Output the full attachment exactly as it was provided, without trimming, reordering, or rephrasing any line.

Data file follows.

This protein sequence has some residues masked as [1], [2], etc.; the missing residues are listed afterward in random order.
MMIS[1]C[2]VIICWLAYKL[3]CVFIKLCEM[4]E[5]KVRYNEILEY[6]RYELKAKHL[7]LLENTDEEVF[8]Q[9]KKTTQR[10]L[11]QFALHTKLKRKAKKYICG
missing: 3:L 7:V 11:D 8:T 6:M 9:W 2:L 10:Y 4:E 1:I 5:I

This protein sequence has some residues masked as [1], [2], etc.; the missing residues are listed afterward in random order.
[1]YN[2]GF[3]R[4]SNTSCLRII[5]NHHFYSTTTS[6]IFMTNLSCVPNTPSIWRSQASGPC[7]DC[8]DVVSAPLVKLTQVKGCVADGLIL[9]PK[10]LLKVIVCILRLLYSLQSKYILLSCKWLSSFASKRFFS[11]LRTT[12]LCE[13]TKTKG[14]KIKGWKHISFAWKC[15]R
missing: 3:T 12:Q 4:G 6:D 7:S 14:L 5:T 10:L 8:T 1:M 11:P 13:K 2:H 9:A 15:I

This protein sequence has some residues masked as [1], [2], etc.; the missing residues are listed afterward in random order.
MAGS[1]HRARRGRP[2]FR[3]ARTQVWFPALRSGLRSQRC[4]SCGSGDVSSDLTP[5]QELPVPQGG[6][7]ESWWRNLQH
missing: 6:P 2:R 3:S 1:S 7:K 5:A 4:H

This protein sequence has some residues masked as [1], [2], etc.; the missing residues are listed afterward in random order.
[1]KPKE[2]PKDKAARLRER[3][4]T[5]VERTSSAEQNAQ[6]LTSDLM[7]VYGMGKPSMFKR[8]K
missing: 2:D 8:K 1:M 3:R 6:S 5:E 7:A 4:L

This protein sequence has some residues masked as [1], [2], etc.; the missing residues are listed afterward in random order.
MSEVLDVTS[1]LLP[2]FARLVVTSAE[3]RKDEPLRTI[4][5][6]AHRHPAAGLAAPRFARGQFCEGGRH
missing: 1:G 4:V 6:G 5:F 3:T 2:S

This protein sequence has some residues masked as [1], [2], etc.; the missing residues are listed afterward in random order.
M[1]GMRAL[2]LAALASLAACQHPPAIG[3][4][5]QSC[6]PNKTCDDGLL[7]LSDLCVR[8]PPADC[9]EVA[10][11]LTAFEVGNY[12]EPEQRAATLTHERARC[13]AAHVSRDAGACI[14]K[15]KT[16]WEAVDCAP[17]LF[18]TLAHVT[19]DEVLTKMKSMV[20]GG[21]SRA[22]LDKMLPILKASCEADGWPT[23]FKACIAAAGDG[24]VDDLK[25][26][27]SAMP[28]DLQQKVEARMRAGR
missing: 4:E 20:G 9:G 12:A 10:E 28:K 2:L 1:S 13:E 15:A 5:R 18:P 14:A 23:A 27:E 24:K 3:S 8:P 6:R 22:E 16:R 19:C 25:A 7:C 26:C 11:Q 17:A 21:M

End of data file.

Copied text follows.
This protein sequence has some residues masked as [1], [2], etc.; the missing residues are listed afterward in random order.
MMIS[1]C[2]VIICWLAYKL[3]CVFIKLCEM[4]E[5]KVRYNEILEY[6]RYELKAKHL[7]LLENTDEEVF[8]Q[9]KKTTQR[10]L[11]QFALHTKLKRKAKKYICG
missing: 3:L 7:V 11:D 8:T 6:M 9:W 2:L 10:Y 4:E 1:I 5:I

This protein sequence has some residues masked as [1], [2], etc.; the missing residues are listed afterward in random order.
[1]YN[2]GF[3]R[4]SNTSCLRII[5]NHHFYSTTTS[6]IFMTNLSCVPNTPSIWRSQASGPC[7]DC[8]DVVSAPLVKLTQVKGCVADGLIL[9]PK[10]LLKVIVCILRLLYSLQSKYILLSCKWLSSFASKRFFS[11]LRTT[12]LCE[13]TKTKG[14]KIKGWKHISFAWKC[15]R
missing: 3:T 12:Q 4:G 6:D 7:S 14:L 5:T 10:L 8:T 1:M 11:P 13:K 2:H 9:A 15:I

This protein sequence has some residues masked as [1], [2], etc.; the missing residues are listed afterward in random order.
MAGS[1]HRARRGRP[2]FR[3]ARTQVWFPALRSGLRSQRC[4]SCGSGDVSSDLTP[5]QELPVPQGG[6][7]ESWWRNLQH
missing: 6:P 2:R 3:S 1:S 7:K 5:A 4:H

This protein sequence has some residues masked as [1], [2], etc.; the missing residues are listed afterward in random order.
[1]KPKE[2]PKDKAARLRER[3][4]T[5]VERTSSAEQNAQ[6]LTSDLM[7]VYGMGKPSMFKR[8]K
missing: 2:D 8:K 1:M 3:R 6:S 5:E 7:A 4:L

This protein sequence has some residues masked as [1], [2], etc.; the missing residues are listed afterward in random order.
MSEVLDVTS[1]LLP[2]FARLVVTSAE[3]RKDEPLRTI[4][5][6]AHRHPAAGLAAPRFARGQFCEGGRH
missing: 1:G 4:V 6:G 5:F 3:T 2:S

This protein sequence has some residues masked as [1], [2], etc.; the missing residues are listed afterward in random order.
M[1]GMRAL[2]LAALASLAACQHPPAIG[3][4][5]QSC[6]PNKTCDDGLL[7]LSDLCVR[8]PPADC[9]EVA[10][11]LTAFEVGNY[12]EPEQRAATLTHERARC[13]AAHVSRDAGACI[14]K[15]KT[16]WEAVDCAP[17]LF[18]TLAHVT[19]DEVLTKMKSMV[20]GG[21]SRA[22]LDKMLPILKASCEADGWPT[23]FKACIAAAGDG[24]VDDLK[25][26][27]SAMP[28]DLQQKVEARMRAGR
missing: 4:E 20:G 9:G 12:A 10:E 28:K 2:L 1:S 13:E 15:A 5:R 18:P 14:A 23:A 27:E 24:K 3:S 8:P 6:R 22:E 16:R 19:C 25:A 7:C 26:C 11:Q 17:A 21:M